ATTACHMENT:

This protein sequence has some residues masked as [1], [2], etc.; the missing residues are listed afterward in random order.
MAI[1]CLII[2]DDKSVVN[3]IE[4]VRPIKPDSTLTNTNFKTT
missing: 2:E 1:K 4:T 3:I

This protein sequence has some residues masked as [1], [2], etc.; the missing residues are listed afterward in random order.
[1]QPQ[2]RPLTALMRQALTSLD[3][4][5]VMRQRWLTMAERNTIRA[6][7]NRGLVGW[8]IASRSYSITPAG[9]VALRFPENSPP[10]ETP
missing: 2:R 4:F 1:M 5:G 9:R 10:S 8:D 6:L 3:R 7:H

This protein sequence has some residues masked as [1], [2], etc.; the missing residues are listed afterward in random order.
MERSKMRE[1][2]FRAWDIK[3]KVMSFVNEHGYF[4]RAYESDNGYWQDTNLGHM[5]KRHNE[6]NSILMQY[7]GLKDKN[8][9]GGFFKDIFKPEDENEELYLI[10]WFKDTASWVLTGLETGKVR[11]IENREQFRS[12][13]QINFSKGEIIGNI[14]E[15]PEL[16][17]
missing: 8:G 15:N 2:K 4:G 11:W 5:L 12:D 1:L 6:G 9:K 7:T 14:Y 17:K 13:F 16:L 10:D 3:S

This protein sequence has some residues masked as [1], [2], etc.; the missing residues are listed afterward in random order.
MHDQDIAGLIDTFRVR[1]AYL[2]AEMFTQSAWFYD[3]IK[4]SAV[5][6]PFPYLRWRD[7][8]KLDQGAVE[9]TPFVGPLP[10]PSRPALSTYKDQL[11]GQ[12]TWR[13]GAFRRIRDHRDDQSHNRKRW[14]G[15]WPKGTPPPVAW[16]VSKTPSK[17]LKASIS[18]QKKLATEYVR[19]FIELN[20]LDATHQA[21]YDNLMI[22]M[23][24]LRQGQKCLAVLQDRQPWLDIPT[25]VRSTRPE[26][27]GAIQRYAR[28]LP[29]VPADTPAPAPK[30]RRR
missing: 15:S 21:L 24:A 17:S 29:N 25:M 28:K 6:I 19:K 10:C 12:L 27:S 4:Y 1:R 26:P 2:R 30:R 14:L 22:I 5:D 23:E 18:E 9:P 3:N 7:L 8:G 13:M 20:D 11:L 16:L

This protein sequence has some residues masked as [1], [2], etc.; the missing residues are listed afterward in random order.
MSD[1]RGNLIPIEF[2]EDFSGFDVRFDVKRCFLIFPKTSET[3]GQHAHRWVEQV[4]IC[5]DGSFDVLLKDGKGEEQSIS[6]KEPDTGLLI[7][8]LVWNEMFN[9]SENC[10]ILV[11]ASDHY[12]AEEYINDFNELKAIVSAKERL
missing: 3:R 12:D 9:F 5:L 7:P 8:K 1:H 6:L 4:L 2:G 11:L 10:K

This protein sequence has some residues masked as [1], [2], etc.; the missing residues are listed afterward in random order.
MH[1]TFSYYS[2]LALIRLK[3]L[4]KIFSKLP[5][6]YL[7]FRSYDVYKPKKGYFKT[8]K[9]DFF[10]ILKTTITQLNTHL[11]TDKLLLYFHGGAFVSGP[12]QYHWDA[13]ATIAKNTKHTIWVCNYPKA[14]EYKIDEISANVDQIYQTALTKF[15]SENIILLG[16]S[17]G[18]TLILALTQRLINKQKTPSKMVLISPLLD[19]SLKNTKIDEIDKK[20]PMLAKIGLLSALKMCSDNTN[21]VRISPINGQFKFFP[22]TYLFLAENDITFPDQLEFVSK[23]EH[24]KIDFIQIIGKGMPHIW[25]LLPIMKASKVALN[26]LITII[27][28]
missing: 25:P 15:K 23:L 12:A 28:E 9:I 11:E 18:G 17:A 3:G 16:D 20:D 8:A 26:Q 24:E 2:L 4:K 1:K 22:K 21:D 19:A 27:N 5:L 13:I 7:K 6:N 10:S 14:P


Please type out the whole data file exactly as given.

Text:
This protein sequence has some residues masked as [1], [2], etc.; the missing residues are listed afterward in random order.
MAI[1]CLII[2]DDKSVVN[3]IE[4]VRPIKPDSTLTNTNFKTT
missing: 2:E 1:K 4:T 3:I

This protein sequence has some residues masked as [1], [2], etc.; the missing residues are listed afterward in random order.
[1]QPQ[2]RPLTALMRQALTSLD[3][4][5]VMRQRWLTMAERNTIRA[6][7]NRGLVGW[8]IASRSYSITPAG[9]VALRFPENSPP[10]ETP
missing: 2:R 4:F 1:M 5:G 9:R 10:S 8:D 6:L 3:R 7:H

This protein sequence has some residues masked as [1], [2], etc.; the missing residues are listed afterward in random order.
MERSKMRE[1][2]FRAWDIK[3]KVMSFVNEHGYF[4]RAYESDNGYWQDTNLGHM[5]KRHNE[6]NSILMQY[7]GLKDKN[8][9]GGFFKDIFKPEDENEELYLI[10]WFKDTASWVLTGLETGKVR[11]IENREQFRS[12][13]QINFSKGEIIGNI[14]E[15]PEL[16][17]
missing: 8:G 15:N 2:K 4:G 11:W 5:L 12:D 1:L 6:G 9:K 7:T 14:Y 17:K 13:F 16:L 10:D 3:S

This protein sequence has some residues masked as [1], [2], etc.; the missing residues are listed afterward in random order.
MHDQDIAGLIDTFRVR[1]AYL[2]AEMFTQSAWFYD[3]IK[4]SAV[5][6]PFPYLRWRD[7][8]KLDQGAVE[9]TPFVGPLP[10]PSRPALSTYKDQL[11]GQ[12]TWR[13]GAFRRIRDHRDDQSHNRKRW[14]G[15]WPKGTPPPVAW[16]VSKTPSK[17]LKASIS[18]QKKLATEYVR[19]FIELN[20]LDATHQA[21]YDNLMI[22]M[23][24]LRQGQKCLAVLQDRQPWLDIPT[25]VRSTRPE[26][27]GAIQRYAR[28]LP[29]VPADTPAPAPK[30]RRR
missing: 15:S 21:L 24:A 17:S 29:N 25:M 28:K 6:I 19:K 10:C 12:L 27:S 4:Y 1:R 26:P 2:R 30:R 14:L 22:I 5:D 23:E 18:E 9:P 3:N 7:L 8:G 13:M 20:D 11:L 16:L

This protein sequence has some residues masked as [1], [2], etc.; the missing residues are listed afterward in random order.
MSD[1]RGNLIPIEF[2]EDFSGFDVRFDVKRCFLIFPKTSET[3]GQHAHRWVEQV[4]IC[5]DGSFDVLLKDGKGEEQSIS[6]KEPDTGLLI[7][8]LVWNEMFN[9]SENC[10]ILV[11]ASDHY[12]AEEYINDFNELKAIVSAKERL
missing: 3:R 12:D 9:F 5:L 7:P 8:K 1:H 6:L 4:L 2:G 11:L 10:K

This protein sequence has some residues masked as [1], [2], etc.; the missing residues are listed afterward in random order.
MH[1]TFSYYS[2]LALIRLK[3]L[4]KIFSKLP[5][6]YL[7]FRSYDVYKPKKGYFKT[8]K[9]DFF[10]ILKTTITQLNTHL[11]TDKLLLYFHGGAFVSGP[12]QYHWDA[13]ATIAKNTKHTIWVCNYPKA[14]EYKIDEISANVDQIYQTALTKF[15]SENIILLG[16]S[17]G[18]TLILALTQRLINKQKTPSKMVLISPLLD[19]SLKNTKIDEIDKK[20]PMLAKIGLLSALKMCSDNTN[21]VRISPINGQFKFFP[22]TYLFLAENDITFPDQLEFVSK[23]EH[24]KIDFIQIIGKGMPHIW[25]LLPIMKASKVALN[26]LITII[27][28]
missing: 25:P 15:K 23:L 12:A 28:E 9:I 11:E 18:G 17:A 3:G 16:D 20:D 8:A 26:Q 24:E 2:L 4:K 1:K 22:K 21:D 19:A 27:N 5:L 13:I 7:K 6:N 10:S 14:P